I have a complex Angular app which has a large number of UI components. I have a central NgRX store. I have a 'pure' data model in the store which gets updated via the backend and via user input. Whenever the central store is updated I build several view models which I'm storing in the central NgRX store. My UI components then subscribe to the view models. Sometimes many disparate UI components are subscribed to the same NgRX view models. This all feels fine to me, but I have read in numerous places that the components themselves should create the view models from the pure store data. In my case that would result in duplicate copies of view model data being stored in these components.

Is it considered bad practice to build and store view models in the NgRX store?


1 Answer 1


I don't think it's "bad practice" as long as it works fine for you. One think you should consider, however, is that you might be omitting one of the strengths of NgRx: Memoization. Selectors are an insanely powerful feature in NgRx that truely boost your performance to new heights and you should use them to their absolut limit.

I assume, that your viewmodels contain redundant data that you update whenever new data comes from the users inputs or your backend service. So your state is (1) unnecessarily large and (2) drains additional performance when building your viewmodels.

So, instead of building redundant viewmodels, try to expose your viewmodels as NgRx selectors that compose all information a view needs. This allows your selectors to fully take advantage of their memoization capabilities which will result in a lot less change detection cycles. Another approach, that I personally prefer the most, is that your views (i.e. components) select all the slices from state they need. This might result in a list of queries from different feature modules in your views, but it allows to fully decouple your state. This is especially useful when you work in larger teams where you have some people working exclusively on the view and others working and designing exclusively the state.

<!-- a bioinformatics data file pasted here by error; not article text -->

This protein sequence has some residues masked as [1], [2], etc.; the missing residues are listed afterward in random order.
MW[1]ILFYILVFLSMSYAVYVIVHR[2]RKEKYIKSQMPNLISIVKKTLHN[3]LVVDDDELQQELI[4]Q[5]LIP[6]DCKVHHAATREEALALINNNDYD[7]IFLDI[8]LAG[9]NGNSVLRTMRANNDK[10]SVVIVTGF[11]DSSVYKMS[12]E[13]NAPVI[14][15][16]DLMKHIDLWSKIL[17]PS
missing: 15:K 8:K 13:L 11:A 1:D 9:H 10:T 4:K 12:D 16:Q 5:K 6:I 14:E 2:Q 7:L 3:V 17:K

The people working on the view just have to query what they need and you, who is working on the state, does not have to consider building any viewmodels that require knowledge of the view that is being built later on.

Last but not least, querying smaller portions of your state also results in less change detection cycles because your async pipes don't have to trigger for every tiny change in your viewmodel but instead only update a small part (maybe only a single element) in your DOM instead of your entire component.

So, to conclude my statement, you get 5 advantages from NOT using viewmodels:

  • Smaller state since redundant data is eliminated
  • Better performance because you don't have to build viewmodels in the first place
  • Decoupling your state from your view which leads to more scalable, testable solutions that have improved separation of concerns
  • Better performance through selector memoization
  • Better performance through atomic UI updates

For reference:

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